If you live in the southern part of the United States, you know they are still not over the war. Which war? The one where the south lost!  So thought I would stir the pot a little.

A large part of the 34th Mississippi Infantry was captured on the 24th of November, 1863 at the Battle of Lookout Mountain, Tennessee. Most, if not all, of the enlisted men were taken to Rock Island, Illinois prison.  Some of these men were recruited into the Union Army to fight Indians in the west. They became known as "Galvanized Yankees." They were the 3rd regiment U.S. volunteers.

The following is an excerpt from the James D. Rowland biography:

"President Lincoln, under great political pressure to lighten the draft quotas on the states, sent a trusted young Army aide, Captain Henry R. Rathbone, to Rock Island Barracks to form three regiments of "Volunteer Infantry" from among the Confederate prisoners. This was all done behind general Grant’s back, as the general absolutely did not approve of the plan to enlist the Confederate prisoners. Captain Rathbone enlisted James D. Rowland as a Private in the 3rd U.S. Volunteer Infantry Regiment on 18 October 1864 for a one year term James was subsequently assigned to Company G. Incidentally, the aforementioned Captain Rathbone was President Lincoln’s bodyguard at Ford Theater on the night of his assassination."

The 'Galvanized Yankees,' as they came to be known, went into Federal service on the condition that they would not be required to fight against the Confederacy. Instead, they were sent west to keep the mail routes and roads open and safe from raiding Indians. Still, many Confederates considered these men to be traitors. In addition to their freedom, the volunteers received a $100 bounty along with food, clothing and medical care."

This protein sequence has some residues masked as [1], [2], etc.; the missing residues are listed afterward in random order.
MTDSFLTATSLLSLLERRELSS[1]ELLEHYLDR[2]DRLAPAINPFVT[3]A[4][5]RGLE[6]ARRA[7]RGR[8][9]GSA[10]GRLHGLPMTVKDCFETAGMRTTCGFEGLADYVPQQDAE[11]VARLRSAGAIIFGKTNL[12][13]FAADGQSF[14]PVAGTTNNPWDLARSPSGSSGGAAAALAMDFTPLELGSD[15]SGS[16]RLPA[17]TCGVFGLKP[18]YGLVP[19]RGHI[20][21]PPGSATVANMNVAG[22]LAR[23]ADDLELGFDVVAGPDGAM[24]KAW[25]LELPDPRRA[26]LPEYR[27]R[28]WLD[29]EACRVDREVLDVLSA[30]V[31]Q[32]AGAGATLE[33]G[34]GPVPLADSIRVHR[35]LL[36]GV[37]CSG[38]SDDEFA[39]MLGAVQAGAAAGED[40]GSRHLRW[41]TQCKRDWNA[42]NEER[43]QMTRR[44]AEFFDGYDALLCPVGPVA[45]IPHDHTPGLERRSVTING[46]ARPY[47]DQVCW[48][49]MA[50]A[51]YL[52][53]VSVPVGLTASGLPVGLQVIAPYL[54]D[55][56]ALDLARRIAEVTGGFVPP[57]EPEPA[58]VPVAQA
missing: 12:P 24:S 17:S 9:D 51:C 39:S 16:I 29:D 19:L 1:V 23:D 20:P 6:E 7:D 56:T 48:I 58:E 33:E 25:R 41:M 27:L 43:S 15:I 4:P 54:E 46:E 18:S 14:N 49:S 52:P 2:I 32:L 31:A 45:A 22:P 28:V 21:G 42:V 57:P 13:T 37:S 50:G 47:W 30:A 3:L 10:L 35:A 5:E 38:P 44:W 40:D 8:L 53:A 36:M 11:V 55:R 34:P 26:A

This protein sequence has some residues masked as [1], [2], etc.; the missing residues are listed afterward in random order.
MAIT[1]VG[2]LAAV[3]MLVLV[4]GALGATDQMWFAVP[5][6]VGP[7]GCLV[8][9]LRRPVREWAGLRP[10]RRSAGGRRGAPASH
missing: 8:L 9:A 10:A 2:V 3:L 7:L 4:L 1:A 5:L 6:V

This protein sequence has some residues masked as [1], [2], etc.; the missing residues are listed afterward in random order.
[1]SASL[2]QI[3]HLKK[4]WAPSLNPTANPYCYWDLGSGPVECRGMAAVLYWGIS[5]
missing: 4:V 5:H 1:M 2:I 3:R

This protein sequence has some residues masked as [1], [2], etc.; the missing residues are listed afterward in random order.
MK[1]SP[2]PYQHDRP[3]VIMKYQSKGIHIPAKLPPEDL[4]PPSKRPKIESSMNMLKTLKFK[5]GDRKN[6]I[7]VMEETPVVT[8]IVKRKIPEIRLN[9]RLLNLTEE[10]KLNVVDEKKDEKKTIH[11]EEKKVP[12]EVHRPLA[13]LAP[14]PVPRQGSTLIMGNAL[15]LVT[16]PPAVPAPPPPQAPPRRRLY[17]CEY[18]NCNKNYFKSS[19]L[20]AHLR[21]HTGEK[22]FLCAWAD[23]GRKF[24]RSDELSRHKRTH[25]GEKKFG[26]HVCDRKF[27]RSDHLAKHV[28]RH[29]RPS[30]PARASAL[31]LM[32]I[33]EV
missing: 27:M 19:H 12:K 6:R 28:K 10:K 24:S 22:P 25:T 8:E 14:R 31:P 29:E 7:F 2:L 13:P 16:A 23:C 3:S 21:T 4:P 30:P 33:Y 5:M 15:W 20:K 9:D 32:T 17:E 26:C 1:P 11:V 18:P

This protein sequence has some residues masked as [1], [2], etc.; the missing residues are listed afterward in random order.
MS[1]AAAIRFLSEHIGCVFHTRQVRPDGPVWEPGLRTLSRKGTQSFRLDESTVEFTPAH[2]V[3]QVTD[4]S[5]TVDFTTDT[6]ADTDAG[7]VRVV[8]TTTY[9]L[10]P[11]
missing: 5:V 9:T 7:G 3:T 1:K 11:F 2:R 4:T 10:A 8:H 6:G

An excellent use of military resources, another little known way that your male ancestors from the South ended up in the West. 

Views: 1626

Tags: American Civil War, Ancestry, Genealogy, United States

Comment by Joe Gannon on March 19, 2015 at 3:25pm

Of the 12,000 Confederate prisoners who spent time in Rock Island prison, 2,000 died there. That's a death toll of about 17%, which is better than the 27% that died at Andersonville, but still certainly not good. It had to be a pretty miserable place to be. So one could certainly imagine that the prospect of being a soldier out in the west was preferable to sitting around some hell hole of a prison watching your friends die and hoping you wouldn't be next.

Comment by Annie Vercimak on March 20, 2015 at 9:13am

I have an ancestor, John Henry, from County Mayo who came here in the early to mid 1800s.  According to the family he was in the military.....possibly the Civil War. No indication as to whether he was Union of Confederate.   I have a picture of him in uniform.  3 Veteran's Museum curators say he is an officer.  One said his uniform is   during the time of the Indian Wars.  How a poor Irishman got to go through officer training is a puzzle to me.  But MAYBE your article is a lead for me.  I must research it today!  Thank you for the info.

Comment by Dee Notaro on March 20, 2015 at 9:29am

Wars he may have fought in by birth date: b1762-1799-War of 1812; b1796-1831-Mexican War 1846-1848; b1811-1848 -Civil War 1861-1865

Comment by William J. Donohue on March 22, 2015 at 6:27pm

When Pat Donohue, my great grandfather, was in Salisbury Confederate Prison, the Irish prisoners were asked by a Catholic priest if they were interested in joining the Confederate Army and offered benefits like money and food to do so. A couple hundred desperate prisoners did join and were called Galvanized Yankees. 


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